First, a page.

For the Week of April 23, 2018
All three major indexes dropped Friday. Technology stocks led the decline, thanks to concern over upcoming earnings reports. A jump in U.S. bond yields also worried investors. For the week, the Dow gained 0.46 percent to close at 24,462.94. The S&P rose 0.54 percent to finish at 2,670.14, and the NASDAQ climbed 0.56 percent to end the week at 7,146.13.
|Returns Through 4/20/18||1 Week||YTD||1 Year||3 Year||5 Year|
|Dow Jones Industrials (TR)||0.46||-0.41||21.66||13.51||13.70|
|NASDAQ Composite (PR)||0.56||3.52||20.78||12.68||17.39|
|S&P 500 (TR)||0.54||0.44||15.59||10.62||13.76|
|Barclays US Agg Bond (TR)||-0.62||-2.30||-0.54||0.82||1.48|
|MSCI EAFE (TR)||0.50||0.90||18.08||5.44||7.01|
Source: Morningstar.com. *Past performance is no guarantee of future results. Indexes are unmanaged and cannot be invested into directly. Three- and five-year returns are annualized. The Dow Jones Industrials, MSCI EAFE, Barclays US Agg Bond and S&P, excluding “1 Week” returns, are based on total return, which is a reflection of return to an investor by reinvesting dividends after the deduction of withholding tax. The NASDAQ is based on price return, which is the capital appreciation of the portfolio, excluding income generated by the assets in the portfolio in the form of interest and dividends. (TR) indicates total return. (PR) indicates price return. MSCI EAFE returns stated in U.S. dollars.
Finally, A New High — After adjusting numerical data from the past for the impact of inflation, the median household income in 2016 ($59,039) is the highest ever recorded in the United States, besting the previous record for median household income ($58,665) set in 1999 (source: Federal Reserve Bank of St. Louis, BTN Research).
Don’t Have It, Don’t Spend It — Just 47 percent of American workers report they do an excellent or very good job of living within a budget (source: Society of Actuaries, BTN Research).
Just Not Enough — Almost two out of every three American workers (65 percent) believe, even if they continue to work until age 65, they will not accumulate enough savings to meet their retirement needs (source: Transamerica Center for Retirement Studies, BTN Research).
WEEKLY FOCUS – Cancer Care Costs and Medicare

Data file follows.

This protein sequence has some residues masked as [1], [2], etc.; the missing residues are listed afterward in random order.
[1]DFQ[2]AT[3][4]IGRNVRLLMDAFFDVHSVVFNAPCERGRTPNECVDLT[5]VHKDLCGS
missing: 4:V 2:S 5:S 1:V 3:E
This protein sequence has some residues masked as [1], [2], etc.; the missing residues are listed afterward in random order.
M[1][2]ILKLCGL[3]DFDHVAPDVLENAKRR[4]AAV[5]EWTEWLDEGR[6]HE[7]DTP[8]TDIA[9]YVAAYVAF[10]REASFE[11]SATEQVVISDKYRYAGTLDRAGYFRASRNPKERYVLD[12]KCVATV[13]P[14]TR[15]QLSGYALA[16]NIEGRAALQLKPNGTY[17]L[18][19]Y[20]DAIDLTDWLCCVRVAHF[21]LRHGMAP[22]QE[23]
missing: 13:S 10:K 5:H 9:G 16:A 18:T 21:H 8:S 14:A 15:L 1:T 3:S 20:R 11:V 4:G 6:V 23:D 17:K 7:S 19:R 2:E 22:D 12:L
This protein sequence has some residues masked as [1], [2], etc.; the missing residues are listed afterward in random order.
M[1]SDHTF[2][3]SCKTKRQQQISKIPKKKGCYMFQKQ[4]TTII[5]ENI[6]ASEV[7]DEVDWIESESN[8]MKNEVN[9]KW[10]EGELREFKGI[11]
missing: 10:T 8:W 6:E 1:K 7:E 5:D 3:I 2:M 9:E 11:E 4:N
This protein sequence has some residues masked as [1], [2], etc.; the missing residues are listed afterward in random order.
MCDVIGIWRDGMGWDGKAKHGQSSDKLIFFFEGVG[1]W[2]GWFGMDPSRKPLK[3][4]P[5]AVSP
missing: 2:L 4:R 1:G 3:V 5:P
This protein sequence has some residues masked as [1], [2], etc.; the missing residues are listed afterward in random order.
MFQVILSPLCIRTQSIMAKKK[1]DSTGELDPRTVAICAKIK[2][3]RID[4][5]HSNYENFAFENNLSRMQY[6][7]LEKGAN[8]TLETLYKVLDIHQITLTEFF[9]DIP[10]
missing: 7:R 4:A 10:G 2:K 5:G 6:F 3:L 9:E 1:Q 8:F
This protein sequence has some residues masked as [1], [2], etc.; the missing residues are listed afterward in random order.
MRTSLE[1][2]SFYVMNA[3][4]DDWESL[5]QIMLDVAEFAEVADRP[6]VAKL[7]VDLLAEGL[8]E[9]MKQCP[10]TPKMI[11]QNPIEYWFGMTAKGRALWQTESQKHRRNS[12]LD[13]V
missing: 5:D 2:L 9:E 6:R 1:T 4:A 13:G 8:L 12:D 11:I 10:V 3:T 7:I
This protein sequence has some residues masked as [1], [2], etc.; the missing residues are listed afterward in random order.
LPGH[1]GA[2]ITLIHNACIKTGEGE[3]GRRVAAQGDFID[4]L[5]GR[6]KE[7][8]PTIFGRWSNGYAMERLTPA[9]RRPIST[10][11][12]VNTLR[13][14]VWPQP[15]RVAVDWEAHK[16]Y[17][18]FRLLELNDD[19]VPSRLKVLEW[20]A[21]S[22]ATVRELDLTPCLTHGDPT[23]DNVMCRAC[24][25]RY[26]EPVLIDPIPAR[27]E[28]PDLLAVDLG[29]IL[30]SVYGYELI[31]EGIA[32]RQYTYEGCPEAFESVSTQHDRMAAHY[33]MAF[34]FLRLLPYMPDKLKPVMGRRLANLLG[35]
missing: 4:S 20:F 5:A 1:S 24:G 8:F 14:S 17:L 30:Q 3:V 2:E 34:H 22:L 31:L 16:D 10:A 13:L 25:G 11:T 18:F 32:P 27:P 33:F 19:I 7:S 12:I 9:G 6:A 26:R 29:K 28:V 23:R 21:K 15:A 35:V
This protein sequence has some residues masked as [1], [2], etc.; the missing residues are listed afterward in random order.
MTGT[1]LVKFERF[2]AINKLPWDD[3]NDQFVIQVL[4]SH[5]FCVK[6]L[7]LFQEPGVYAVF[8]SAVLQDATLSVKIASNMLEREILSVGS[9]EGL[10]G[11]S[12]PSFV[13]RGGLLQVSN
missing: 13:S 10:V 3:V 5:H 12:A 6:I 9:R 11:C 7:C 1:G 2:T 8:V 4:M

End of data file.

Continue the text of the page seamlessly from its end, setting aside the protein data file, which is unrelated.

Cancer has long been one of the most costly medical conditions to treat, and chemotherapy and biologic drugs have grown increasingly expensive over the last decade. While typical cancer drugs can cost $10,000 per month, some run many times that. The single greatest risk for developing cancer is age. In fact, half of all cancer diagnoses occur at age 66 or above. So how does Medicare cover cancer treatments?
Part A covers hospital stays after the $1,340 deductible for each benefit period. Patients hospitalized longer than 60 days pay $335 coinsurance per day. After 90 days, it’s $670 a day. Once the lifetime reserve is passed, the patient pays all costs.
Because many chemotherapy drugs are administered in a clinic or treatment center, Part B usually covers 80 percent of the costs after a $183 deductible. If you have Medicare Parts A and B alone, there is no out-of-pocket maximum for these expenses.
Part D typically covers oral drugs that can’t be given through an IV – after a deductible that can’t exceed $405. Standard plans have either copayments or coinsurance charges and a coverage gap after $3,750 when patients pay higher percentages until they reach catastrophic coverage once prescriptions total $5,000. There is no maximum out-of-pocket under Part D.
Medicare beneficiaries with Parts A, B and D often purchase a Medigap supplement policy to limit out-of-pocket costs. Coverage varies from plan to plan. Over 90 percent of doctors accept regular Medicare, and providers who do are required to accept any Medigap plan. The best time to purchase a Medigap policy is during your six-month open enrollment period, which starts the first month you’re 65 and enrolled in Medicare Part B. At that time, you can purchase any policy sold in your state, even if you have health problems.
Other beneficiaries choose a Medicare Advantage plan, referred to as Part C, which combines Parts A and B and usually a drug plan. An HMO plan typically covers 80 percent of in-network costs and pays no out-of-network costs. PPO plans provide different levels of coverage and may include out-of-network coverage. Advantage plans have maximum out-of-pocket limits.
Planning for potential health care expenses has never been more important. Whether you’re retired or still working, we can help you find the best vehicles to put money aside for health care.
* The Standard & Poor’s 500 (S&P 500) is an unmanaged group of securities considered to be representative of the stock market in general. The Dow Jones Industrial Average is a price-weighted index of 30 actively traded blue-chip stocks. NASDAQ Composite Index is an unmanaged, market-weighted index of all over-the-counter common stocks traded on the National Association of Securities Dealers Automated Quotation System. The Morgan Stanley Capital International Europe, Australia and Far East Index (MSCI EAFE Index) is a widely recognized benchmark of non-U.S. stock markets. It is an unmanaged index composed of a sample of companies representative of the market structure of 20 European and Pacific Basin countries and includes reinvestment of all dividends. Barclays Capital Aggregate Bond Index is an unmanaged index comprised of U.S. investment-grade, fixed-rate bond market securities, including government, government agency, corporate and mortgage-backed securities between one and 10 years. Written by Securities America, Copyright April 2018. All rights reserved. Securities offered through Securities America, Inc., Member FINRA/SIPC. SAI# 2097950.1